The Whispering Skull by Jonathan Stroud - can NOT wait for the next book in this outstandingly fun and creepy series

Three adult mysteries - one set in Singapore (Aunty Lee's Delights), another featuring crossword puzzles (The Crossworder's Delight) and a short story starring Hercule Poirot.  All a lot of fun.

The Boundless by Kenneth Oppel - surprisingly good and suspenseful

The Accidental Highwayman by Ben Tripp - galloping adventure

I started The Carpet People by Terry Pratchett.  Not quite done with it yet.  Considering that the first version was written - and published - when Sir Terry was 17, it's pretty darn good.  I am, I confess, a Pratchett fan.

Still in pjs - retirement is awesome! - now I must get moving or the day will be done before I know it.


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7. Bits & Pieces

Displaying


Book Expo has opened registration for their 2015 event.  May 27th through May 30th - Wednesday through Friday.  No Saturday.  I wonder if Saturday will be BookCon and only BookCon.  We will see.  Anyway go to www.bookexpoamerica.com for the latest Book Expo news.

I read Way Down Deep by Ruth White.  I read the sequel first so this felt like catching up.  Still, very good.
Rain Reign by Ann M. Martin.  I am so in awe of Ann M. Martin.  Period.
Centaur Rising by Jane Yolen.  What is not to like about a baby centaur and a community that tries to protect one?
I started The Night Gardener by Jonathan Auxier.  It has no trace of hope in it and that creeps me out.  BUT, I did just start the book.

BTW, for some strange reason, Blogger will not let me add links today.  So you will have to search for these books online yourselves.  Sorry.  (Except for Book Expo.  That link works.)

And that's all, folks!

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8. Cookbooks!!!!

Do you - or someone you know - love cookbooks?  Check out today's Shelf Awareness for Readers.  Oh my! YUM!
Crown: Portlandia Cookbook by Fred Armisen & Carrie Brownstein

Seriously!  Everyone who is anyone in the cooking world - well, a lot of them anyway - has a new book coming out.  Even Portlandia (see above)!

Even if cookbooks leave you lukewarm, check out Shelf Awareness for Readers for the most current book releases.

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9. Thankful for....



OK, books I have read recently that I have to review.  (Not all in one day, although I read one yesterday and one today.)

I Kill the Mockingbird by Paul Acampora

Half a World Away by Cynthia Kadohata

Dangerous by Shannon Hale

The Madman of Piney Woods by Christopher Paul Curtis

Absolutely Almost by Lisa Graff

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10. Happy Thanksgiving

The pumpkin pie is done and so is the rhubarb strawberry crisp.  Soon I will start chopping onions and celery for the stuffing.  The bird is thawed and, for non-traditionalists, there's a ham in the fridge as well.

Tomorrow, I will clean and set up and get down my mother-in-law's china - which is now mine. 

And family and friends will gather.  We will eat and chat and laugh and maybe even quarrel, but I hope not.

Snow has been falling all morning.  I feel warm, full, and grateful.

Happy Thanksgiving, today and every day.

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11. Story Cabaret 11/14/2014 8 pm

Oh, you lovelies!  Come out on a dark November night to the warmth of Touchstone Theatre's cafe for Story Cabaret, an event for adults.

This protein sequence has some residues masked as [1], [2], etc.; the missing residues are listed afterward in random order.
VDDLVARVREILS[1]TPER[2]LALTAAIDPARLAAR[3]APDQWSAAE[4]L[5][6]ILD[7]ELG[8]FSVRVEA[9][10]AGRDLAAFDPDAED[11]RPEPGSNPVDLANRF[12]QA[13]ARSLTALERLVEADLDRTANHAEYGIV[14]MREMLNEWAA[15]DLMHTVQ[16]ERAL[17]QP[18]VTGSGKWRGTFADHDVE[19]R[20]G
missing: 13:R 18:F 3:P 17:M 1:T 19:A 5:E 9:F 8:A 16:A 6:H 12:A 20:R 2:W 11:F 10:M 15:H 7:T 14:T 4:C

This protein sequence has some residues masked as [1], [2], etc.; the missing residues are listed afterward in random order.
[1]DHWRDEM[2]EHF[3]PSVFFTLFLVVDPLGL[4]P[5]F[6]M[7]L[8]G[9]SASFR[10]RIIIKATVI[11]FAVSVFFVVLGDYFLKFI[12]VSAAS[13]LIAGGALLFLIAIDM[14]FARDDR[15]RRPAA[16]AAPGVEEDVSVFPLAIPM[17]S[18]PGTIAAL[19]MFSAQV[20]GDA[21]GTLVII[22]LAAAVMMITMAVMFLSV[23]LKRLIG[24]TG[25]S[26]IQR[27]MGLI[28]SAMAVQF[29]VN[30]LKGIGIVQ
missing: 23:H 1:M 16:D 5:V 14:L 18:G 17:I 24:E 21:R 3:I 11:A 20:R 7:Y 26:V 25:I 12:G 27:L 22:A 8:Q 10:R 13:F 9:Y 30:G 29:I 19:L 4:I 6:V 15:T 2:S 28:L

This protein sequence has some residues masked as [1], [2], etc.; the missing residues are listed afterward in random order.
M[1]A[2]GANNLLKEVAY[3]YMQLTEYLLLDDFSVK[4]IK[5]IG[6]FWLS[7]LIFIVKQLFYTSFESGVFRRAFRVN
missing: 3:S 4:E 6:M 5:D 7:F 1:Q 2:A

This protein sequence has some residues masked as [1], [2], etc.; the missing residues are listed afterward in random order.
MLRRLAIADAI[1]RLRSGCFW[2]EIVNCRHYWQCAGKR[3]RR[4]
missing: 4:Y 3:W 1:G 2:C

The date is Friday, November 14th.
The time is 8 pm.
The place is Touchstone Theatre, 321 East 4th Street, Bethlehem, PA 18015.
The cost is $10 - which includes a glass of wine.
The featured tellers are Chaz Kiernan - and Karen Maurer. 
 

Yep. ME!  No wait, that's Chaz.

Hey, it was a hot day!!  The things I did for my job!
 That's me, right there is an outrageous getup.  (You should see me with the paper crown.)

And you, too, can tell stories about anything you like.  The theme is "In Celebration of......"  All those dots mean, "Pick something".  Easy, right?

But there are rules.
Rule #1.  The stories must be personal.
Rule #2.  The stories must be true or very, very, very close to truth.  I mean, no one expects you to remember exactly what your physics prof said when she caught you sneaking the spectrometer out the window.
Rule #3.  No notes allowed.  Um, except I think I broke that rule last time.  Because I read a whole book.  It was a picture book, written by Neil Gaiman. Come on!  Neil Gaiman!!! I agree.  That, alone, is worth breaking a rule for.  (And it was only the last five minutes.)

I promise you 30 minutes of true or almost true stories about......... something.   It will be a great evening.  Join me - and Chaz - and that nice glass of wine.

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12. The Death of Bees



Any book that opens with teen girls burying their dead parents in the garden is going to be a page turner.  Marnie (whose fifteenth birthday is the day of the secret interment) suspects her 12-year-old sister, Nelly of suffocating their father, Gene.  Nelly suspects that Marnie is the culprit.  Neither of them are overly concerned since all they want to do is stay together.  Hence the hiding of the dead bodies.  (Mom's death was something else entirely.)  Gene and Izzy were NOT model parents.

Lenny, the aging neighbor watches the girls from his window, missing his dead partner, Joseph, and wondering where the parents have gone.

The girls struggle through school, and with friends and boys (Marnie) and social ineptitude (Nelly), until a crisis forces them to seek refuge with Lenny.  They find a safe place there.  But nothing lasts forever.